Photo by Dani Fresh
Julia Mallory (she/they) is a storyteller working with a range of medium from text to textiles. She is a six-time author, including two children’s books. Their latest book, Survivor’s Guilt is an archive of survivorship that chronicles generational grief through photographs, poetry, and prose. As a sought-out speaker, panelist, and facilitator, Julia’s work has been featured in various community settings, classrooms, and conferences. She is also the founder of the creative container, Black Mermaids, and serves as the Senior Poetry Editor for Raising Mothers. Their work can be found in Barrelhouse, The Offing, the Black Speculative Arts Movement exhibition "Curating the End of the World: RED SPRING”, Stellium Literary Magazine, MadameNoire, and elsewhere. Their short, experimental film, Grief is the Glitch, premiered on the spring 2022 film festival circuit. Follow Julia on their website and on Instagram and Twitter.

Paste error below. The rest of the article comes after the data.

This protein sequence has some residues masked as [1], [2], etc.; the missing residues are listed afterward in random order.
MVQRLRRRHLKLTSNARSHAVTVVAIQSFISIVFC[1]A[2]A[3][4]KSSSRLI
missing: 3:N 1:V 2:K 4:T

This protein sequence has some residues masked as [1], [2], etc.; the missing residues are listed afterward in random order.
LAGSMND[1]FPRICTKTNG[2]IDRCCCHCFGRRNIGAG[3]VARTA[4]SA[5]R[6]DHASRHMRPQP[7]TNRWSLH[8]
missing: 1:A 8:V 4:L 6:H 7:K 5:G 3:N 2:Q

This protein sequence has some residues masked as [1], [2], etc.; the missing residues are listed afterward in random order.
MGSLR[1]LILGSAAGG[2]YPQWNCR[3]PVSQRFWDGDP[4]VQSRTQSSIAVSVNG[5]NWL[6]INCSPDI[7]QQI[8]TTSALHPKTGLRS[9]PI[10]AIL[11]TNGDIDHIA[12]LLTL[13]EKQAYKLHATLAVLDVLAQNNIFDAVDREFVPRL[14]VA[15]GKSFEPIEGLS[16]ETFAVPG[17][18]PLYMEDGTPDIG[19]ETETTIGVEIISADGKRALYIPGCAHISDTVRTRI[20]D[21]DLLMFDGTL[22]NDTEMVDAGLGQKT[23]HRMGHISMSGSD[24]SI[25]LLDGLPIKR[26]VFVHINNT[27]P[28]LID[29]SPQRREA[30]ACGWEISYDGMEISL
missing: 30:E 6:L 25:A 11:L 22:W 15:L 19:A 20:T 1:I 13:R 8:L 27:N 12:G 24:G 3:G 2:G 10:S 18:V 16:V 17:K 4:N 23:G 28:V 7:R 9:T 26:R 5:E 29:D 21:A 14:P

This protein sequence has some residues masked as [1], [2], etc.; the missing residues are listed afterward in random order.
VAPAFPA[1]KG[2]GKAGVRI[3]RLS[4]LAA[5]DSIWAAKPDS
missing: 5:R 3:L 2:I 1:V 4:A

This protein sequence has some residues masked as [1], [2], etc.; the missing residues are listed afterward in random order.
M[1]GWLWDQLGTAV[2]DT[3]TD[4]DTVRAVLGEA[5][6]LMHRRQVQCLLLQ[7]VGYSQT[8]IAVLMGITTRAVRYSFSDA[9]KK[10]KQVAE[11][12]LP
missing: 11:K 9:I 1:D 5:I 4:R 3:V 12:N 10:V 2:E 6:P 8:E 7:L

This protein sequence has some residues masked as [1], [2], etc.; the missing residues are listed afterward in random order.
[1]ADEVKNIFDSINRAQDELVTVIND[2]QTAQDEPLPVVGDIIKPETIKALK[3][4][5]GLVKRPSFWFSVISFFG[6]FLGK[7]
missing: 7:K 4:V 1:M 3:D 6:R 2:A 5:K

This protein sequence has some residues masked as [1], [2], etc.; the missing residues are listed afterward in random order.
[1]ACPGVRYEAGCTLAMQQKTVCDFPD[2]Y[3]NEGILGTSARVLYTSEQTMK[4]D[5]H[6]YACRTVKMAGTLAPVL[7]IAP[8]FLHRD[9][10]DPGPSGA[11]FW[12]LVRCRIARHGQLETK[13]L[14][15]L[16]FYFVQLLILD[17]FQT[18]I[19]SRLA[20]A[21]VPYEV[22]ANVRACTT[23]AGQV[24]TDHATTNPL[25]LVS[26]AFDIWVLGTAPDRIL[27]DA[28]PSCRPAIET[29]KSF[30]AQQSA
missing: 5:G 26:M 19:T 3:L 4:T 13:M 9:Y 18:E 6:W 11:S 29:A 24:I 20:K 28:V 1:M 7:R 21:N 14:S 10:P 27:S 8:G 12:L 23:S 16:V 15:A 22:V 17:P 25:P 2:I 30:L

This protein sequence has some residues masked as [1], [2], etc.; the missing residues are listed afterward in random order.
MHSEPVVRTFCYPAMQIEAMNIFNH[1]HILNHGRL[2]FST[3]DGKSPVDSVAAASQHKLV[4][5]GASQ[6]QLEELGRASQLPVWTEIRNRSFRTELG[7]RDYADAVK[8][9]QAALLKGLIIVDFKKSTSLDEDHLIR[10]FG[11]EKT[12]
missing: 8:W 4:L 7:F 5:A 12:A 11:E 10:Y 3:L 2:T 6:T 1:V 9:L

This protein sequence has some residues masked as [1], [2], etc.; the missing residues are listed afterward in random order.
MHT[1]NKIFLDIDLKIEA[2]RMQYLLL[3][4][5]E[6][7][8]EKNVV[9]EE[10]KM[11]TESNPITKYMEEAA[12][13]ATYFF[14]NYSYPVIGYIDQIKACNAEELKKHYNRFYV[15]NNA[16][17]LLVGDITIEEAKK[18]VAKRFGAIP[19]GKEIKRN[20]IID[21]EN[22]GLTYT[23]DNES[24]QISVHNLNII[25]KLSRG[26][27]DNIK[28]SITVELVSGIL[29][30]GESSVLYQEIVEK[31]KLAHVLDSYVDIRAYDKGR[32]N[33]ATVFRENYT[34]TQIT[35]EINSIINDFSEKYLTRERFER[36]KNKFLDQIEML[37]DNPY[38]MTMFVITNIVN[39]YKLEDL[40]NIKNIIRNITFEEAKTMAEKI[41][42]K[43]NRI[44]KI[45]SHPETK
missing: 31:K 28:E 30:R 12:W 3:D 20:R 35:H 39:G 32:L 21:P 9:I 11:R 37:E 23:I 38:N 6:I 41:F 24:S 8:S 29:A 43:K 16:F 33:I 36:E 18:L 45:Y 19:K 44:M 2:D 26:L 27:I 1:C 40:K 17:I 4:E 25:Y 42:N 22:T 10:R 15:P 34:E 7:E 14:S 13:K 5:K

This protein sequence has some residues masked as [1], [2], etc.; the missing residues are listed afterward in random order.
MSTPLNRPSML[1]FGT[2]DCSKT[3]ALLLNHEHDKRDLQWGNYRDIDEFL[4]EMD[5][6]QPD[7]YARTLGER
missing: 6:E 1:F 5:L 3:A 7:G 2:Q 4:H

Reclaiming Our Time
By Julia Mallory
Leah was brought on the project team to replace Bob, who had been glitching for the last month when the most recent grievance filed against him exhausted his Time Bank™. Apparently, Bob had a meltdown at the employee appreciation luncheon after his attempt didn’t go as planned to tell several Black employees that it was a safe space if they wanted to eat any of the fried chicken from the buffet. Or maybe it did go as planned. No one could be sure. The employees filed a group grievance through the Reclaiming Our Time app, leaving his balance in the red and him in an in-between realm.
Now Leah was co-managing the project with Karen and they were close to wrapping it up. There was a massage with Leah's name on it and she wanted to take the rest of the afternoon off. There had been an exchange of emails all morning to meet the ambitious timeline they had agreed to. They were near a resolution when the communication stalled. Leah refreshed her email inbox hoping there was an explanation from Karen about her final question.
"One last area that needs clarification and we're done," Leah proudly whispered to herself before trying Karen's extension.